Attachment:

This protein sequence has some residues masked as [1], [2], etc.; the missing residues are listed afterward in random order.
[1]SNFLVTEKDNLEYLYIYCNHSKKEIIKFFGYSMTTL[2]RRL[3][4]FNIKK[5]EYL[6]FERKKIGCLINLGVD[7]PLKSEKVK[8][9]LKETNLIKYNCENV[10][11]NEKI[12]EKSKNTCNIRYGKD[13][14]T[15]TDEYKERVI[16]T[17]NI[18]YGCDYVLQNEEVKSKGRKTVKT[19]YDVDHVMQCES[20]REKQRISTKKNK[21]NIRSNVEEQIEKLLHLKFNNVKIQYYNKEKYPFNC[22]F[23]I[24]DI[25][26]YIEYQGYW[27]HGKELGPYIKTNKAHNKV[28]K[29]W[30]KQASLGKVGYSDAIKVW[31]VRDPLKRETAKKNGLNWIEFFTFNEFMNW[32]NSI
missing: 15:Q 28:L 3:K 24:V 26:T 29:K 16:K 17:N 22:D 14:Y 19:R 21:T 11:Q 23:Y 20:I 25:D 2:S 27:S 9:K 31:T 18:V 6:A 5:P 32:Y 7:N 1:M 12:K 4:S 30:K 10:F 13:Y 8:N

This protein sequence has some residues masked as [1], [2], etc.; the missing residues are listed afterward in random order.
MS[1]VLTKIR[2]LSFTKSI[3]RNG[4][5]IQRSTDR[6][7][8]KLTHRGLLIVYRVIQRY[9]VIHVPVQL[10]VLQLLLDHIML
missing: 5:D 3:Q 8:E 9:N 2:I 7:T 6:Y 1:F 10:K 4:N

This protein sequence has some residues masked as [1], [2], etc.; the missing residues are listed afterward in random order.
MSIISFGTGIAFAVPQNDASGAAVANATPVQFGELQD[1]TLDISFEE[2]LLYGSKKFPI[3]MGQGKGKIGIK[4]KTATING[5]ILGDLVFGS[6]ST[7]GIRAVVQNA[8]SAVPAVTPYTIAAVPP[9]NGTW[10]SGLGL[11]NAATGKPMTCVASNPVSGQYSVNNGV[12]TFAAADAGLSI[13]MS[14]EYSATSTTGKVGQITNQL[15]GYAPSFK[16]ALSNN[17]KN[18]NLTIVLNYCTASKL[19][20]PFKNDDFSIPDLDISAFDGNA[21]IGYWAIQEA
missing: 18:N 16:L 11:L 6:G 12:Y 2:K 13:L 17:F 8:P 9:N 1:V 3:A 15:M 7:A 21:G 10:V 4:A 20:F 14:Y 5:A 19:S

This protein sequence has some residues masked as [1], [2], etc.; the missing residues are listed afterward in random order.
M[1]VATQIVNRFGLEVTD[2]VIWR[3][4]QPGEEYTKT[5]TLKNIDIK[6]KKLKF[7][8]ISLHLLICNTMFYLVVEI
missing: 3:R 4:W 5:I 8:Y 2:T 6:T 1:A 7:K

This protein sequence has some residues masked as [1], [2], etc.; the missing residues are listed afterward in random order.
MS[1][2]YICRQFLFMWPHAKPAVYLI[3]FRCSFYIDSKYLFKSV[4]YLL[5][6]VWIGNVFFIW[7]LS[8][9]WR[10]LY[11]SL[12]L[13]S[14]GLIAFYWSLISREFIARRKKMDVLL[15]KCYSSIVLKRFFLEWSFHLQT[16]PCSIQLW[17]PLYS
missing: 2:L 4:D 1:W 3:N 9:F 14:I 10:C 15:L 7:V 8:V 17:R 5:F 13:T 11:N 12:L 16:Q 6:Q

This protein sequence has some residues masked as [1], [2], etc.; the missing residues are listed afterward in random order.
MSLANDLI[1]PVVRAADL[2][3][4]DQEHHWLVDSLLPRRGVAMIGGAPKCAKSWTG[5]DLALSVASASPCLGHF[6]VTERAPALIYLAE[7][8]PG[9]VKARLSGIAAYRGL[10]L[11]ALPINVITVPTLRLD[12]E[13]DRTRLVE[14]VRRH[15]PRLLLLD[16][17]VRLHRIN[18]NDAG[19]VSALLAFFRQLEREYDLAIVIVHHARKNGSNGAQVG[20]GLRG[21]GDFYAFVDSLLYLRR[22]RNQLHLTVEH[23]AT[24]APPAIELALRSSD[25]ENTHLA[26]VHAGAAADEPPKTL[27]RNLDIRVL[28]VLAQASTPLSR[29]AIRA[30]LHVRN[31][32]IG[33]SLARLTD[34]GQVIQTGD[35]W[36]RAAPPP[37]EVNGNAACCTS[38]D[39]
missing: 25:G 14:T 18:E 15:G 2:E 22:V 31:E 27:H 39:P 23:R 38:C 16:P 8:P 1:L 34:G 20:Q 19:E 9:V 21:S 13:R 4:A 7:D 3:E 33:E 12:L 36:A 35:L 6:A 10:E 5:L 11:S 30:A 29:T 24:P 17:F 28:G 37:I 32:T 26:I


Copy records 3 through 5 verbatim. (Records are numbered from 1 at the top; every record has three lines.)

This protein sequence has some residues masked as [1], [2], etc.; the missing residues are listed afterward in random order.
MSIISFGTGIAFAVPQNDASGAAVANATPVQFGELQD[1]TLDISFEE[2]LLYGSKKFPI[3]MGQGKGKIGIK[4]KTATING[5]ILGDLVFGS[6]ST[7]GIRAVVQNA[8]SAVPAVTPYTIAAVPP[9]NGTW[10]SGLGL[11]NAATGKPMTCVASNPVSGQYSVNNGV[12]TFAAADAGLSI[13]MS[14]EYSATSTTGKVGQITNQL[15]GYAPSFK[16]ALSNN[17]KN[18]NLTIVLNYCTASKL[19][20]PFKNDDFSIPDLDISAFDGNA[21]IGYWAIQEA
missing: 18:N 16:L 11:L 6:G 12:Y 2:K 13:L 17:F 8:P 9:N 1:V 3:A 15:M 7:A 21:G 10:V 4:A 20:F 14:Y 5:A 19:S

This protein sequence has some residues masked as [1], [2], etc.; the missing residues are listed afterward in random order.
M[1]VATQIVNRFGLEVTD[2]VIWR[3][4]QPGEEYTKT[5]TLKNIDIK[6]KKLKF[7][8]ISLHLLICNTMFYLVVEI
missing: 3:R 4:W 5:I 8:Y 2:T 6:T 1:A 7:K

This protein sequence has some residues masked as [1], [2], etc.; the missing residues are listed afterward in random order.
MS[1][2]YICRQFLFMWPHAKPAVYLI[3]FRCSFYIDSKYLFKSV[4]YLL[5][6]VWIGNVFFIW[7]LS[8][9]WR[10]LY[11]SL[12]L[13]S[14]GLIAFYWSLISREFIARRKKMDVLL[15]KCYSSIVLKRFFLEWSFHLQT[16]PCSIQLW[17]PLYS
missing: 2:L 4:D 1:W 3:N 9:F 14:I 10:C 15:L 7:V 8:V 17:R 5:F 13:T 11:N 12:L 16:Q 6:Q